Toxoplasmosis



Toxoplasmosis (tok-so-plaz-MO-sis) is an infection caused by the Toxoplasma gondii parasite that animals can transmit to people.

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Toxoplasma gondii

Toxoplasmosis is a disease caused by the microscopic parasite * Toxo-plasma gondii, which infects the cells of warm-blooded animals, especially cats. People get toxoplasmosis primarily by eating infected meat that has been undercooked. It is estimated that 14 percent of pork and 10 percent of lamb meat contain this parasite. The parasite can be killed by thorough cooking.

* parasites are creatures that live in and feed on the bodies of other organisms. The animal or plant harboring the parasite is called its

People also can get toxoplasmosis by touching infected cat stool. This may happen when cleaning cat litter boxes, when gardening, or when petting a cat. Pregnant women can pass the disease to their unborn babies. In rare cases, blood transfusions, organ transplants, and laboratory accidents also can cause toxoplasmosis.

Toxoplasmosis is a life-long infection, although usually it is latent (inactive). Most people with toxoplasmosis do not get sick. The disease can be life threatening, however, for people with weakened immune systems * and for babies born with the disease, who can have severe organ damage, especially to the eyes and brain. Toxoplasmosis also may cause miscarriage or stillbirth (the baby is born dead).

What Are the Symptoms of Toxoplasmosis?

Most people with toxoplasmosis, including pregnant women, have no symptoms. When symptoms do appear, they usually appear within 10 days of exposure, and they vary with age and the response of the immune system. Children with toxoplasmosis fall into three groups:

  • Babies born with toxoplasmosis: Congenital infection occurs when babies get toxoplasmosis before birth from their mothers. Most of these babies (85 percent) appear normal at birth but later have learning disabilities, movement disorders, mental retardation, and loss of vision.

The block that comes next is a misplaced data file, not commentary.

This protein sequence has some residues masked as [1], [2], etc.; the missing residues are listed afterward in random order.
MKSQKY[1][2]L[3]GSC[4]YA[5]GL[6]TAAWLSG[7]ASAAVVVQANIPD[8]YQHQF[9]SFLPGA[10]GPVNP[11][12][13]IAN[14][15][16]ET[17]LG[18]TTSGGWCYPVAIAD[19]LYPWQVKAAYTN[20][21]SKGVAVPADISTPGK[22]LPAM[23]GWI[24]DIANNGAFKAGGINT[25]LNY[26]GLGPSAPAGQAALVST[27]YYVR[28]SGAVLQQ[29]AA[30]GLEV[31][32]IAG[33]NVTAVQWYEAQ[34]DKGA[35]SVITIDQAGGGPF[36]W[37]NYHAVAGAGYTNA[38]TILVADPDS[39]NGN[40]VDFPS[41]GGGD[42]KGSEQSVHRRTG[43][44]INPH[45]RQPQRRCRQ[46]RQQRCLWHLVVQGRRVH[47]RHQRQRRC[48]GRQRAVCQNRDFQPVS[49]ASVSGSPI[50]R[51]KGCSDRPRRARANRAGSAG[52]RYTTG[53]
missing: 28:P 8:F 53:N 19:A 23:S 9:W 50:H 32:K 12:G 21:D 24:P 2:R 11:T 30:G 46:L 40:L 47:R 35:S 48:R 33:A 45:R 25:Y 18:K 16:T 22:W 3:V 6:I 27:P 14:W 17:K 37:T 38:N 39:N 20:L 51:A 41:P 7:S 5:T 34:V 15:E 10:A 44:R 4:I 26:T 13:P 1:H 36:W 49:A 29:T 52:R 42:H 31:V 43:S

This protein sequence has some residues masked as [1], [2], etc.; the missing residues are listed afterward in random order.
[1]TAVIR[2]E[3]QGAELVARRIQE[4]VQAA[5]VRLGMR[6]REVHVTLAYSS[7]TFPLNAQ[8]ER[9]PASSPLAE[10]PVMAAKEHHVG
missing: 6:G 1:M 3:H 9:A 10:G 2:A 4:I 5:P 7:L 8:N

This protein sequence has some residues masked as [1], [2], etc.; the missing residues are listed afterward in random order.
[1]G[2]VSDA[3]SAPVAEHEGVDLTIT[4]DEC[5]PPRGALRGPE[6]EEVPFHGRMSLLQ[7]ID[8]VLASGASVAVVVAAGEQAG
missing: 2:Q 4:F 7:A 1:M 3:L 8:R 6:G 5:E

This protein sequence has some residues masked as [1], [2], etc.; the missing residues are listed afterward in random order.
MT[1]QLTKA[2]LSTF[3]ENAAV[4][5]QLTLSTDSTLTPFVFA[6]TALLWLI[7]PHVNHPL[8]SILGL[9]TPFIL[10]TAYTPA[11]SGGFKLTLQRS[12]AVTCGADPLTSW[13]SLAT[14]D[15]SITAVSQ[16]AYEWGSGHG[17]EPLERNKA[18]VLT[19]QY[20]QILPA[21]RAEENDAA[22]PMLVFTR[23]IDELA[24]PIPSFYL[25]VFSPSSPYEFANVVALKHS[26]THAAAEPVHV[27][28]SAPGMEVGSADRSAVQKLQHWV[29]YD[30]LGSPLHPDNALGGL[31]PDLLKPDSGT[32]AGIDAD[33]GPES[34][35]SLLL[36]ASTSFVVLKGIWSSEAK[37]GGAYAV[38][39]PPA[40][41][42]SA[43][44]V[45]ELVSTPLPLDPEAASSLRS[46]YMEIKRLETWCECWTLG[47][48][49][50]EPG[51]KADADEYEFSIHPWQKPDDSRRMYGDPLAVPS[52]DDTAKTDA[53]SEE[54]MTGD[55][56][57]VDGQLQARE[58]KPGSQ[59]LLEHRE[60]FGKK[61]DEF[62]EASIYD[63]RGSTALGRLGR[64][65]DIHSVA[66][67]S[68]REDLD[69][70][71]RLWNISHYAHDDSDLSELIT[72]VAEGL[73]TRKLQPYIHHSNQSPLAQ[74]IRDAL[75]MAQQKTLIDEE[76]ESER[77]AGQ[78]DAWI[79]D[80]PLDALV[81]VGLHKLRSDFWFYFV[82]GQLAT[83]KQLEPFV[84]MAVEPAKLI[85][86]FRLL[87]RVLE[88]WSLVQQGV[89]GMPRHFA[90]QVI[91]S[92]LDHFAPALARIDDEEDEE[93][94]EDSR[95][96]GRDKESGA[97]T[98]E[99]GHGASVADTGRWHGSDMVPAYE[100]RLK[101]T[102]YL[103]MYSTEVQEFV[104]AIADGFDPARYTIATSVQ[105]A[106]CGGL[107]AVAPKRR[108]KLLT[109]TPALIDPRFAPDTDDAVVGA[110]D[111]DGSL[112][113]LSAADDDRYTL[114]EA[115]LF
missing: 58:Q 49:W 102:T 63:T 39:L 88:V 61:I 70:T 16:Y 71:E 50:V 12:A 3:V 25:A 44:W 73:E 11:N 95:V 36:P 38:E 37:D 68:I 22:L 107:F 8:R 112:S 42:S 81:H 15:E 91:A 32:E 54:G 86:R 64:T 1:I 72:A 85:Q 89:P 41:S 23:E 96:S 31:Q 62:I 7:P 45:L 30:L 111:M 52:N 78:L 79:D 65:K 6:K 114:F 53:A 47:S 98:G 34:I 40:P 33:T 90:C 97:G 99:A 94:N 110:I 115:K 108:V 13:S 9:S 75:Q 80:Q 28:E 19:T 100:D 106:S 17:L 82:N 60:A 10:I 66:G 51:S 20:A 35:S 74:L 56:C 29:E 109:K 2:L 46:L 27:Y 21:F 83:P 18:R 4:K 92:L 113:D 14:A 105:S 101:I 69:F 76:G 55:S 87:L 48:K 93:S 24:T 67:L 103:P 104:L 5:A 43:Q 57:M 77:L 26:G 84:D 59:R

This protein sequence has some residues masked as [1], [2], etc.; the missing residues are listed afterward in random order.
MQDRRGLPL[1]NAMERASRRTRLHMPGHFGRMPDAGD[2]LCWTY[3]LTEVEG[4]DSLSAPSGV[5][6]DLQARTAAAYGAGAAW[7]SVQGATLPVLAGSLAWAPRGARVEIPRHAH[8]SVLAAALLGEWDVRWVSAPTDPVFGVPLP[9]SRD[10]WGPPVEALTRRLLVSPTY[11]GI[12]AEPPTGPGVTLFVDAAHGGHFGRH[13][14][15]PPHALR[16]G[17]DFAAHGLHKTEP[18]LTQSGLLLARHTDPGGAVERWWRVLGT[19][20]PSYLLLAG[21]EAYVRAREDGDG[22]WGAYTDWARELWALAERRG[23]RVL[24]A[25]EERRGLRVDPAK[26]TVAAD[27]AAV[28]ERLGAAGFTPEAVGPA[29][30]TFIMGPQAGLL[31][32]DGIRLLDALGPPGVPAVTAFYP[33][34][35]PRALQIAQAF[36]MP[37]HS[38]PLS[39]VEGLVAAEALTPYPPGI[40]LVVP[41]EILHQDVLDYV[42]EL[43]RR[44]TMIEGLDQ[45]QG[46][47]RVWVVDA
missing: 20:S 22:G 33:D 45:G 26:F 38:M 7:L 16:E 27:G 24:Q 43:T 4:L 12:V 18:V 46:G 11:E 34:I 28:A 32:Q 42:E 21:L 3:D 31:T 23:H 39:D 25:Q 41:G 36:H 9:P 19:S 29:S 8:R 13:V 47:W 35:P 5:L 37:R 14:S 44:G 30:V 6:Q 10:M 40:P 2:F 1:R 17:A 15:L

• Healthy children who become infected: These children may have no symptoms, or they may have swollen glands, fever, general tiredness, and weakness.
  • Children with immune disorders such as AIDS or cancer: These children may have severe infections, which attack the central nervous system, brain, lungs, and heart. Symptoms may include fever, seizures, headache, psychosis (severe mental disturbance), and problems in vision, speech, movement, or thinking.

For most people who get toxoplasmosis after birth, symptoms may include:

  • fever
  • night sweats
  • weight loss
  • general tiredness
  • sore throat
  • muscle pain
  • swollen glands
  • calcium deposits in the brain.

* immune system is the body's defense system, fighting off affacks by viruses, bacteria, fungi, and other foreign substances that can cause illness or hurt the body.

How Is Toxoplasmosis Diagnosed and Treated?

Toxoplasmosis is diagnosed through blood tests, laboratory tests of fluid surrounding the brain and spinal cord, and x-rays of the head. It can be diagnosed in pregnant women and in their unborn babies. Toxoplasmosis can be treated with prescription medication, but women who are pregnant must be careful about taking medication because of the harm that may be done to the developing baby.

How Is Toxoplasmosis Prevented?

Toxoplasmosis can be prevented by careful attention to hygiene and sanitation. Preventive steps include:

  • Thoroughly cooking meats.
  • Washing hands, utensils, and food preparation surfaces after handling meats.
  • Washing fruits and vegetables before eating them.
  • Keeping flies and cockroaches away from food.
  • Washing hands after petting cats, changing litter boxes, working in the garden, or cleaning sandboxes.
  • Keeping outdoor sandboxes covered when not in use so that they will not be used as litter boxes by cats.

Resource

U.S. Centers for Disease Control and Prevention (CDC), 100 Clifton Road N.E., Atlanta, GA 30333. CDC's Division of Parasitic Diseases (DPD) posts a fact sheet about toxoplasmosis at its website.
Telephone 404-639-3534
http://www.cdc.gov/ncidod/dpd/toxoplas.htm

See also
AIDS and HIV
Cancer
Parasitic Diseases
Pregnancy, Complications of
Zoonoses

Also read article about Toxoplasmosis from Wikipedia

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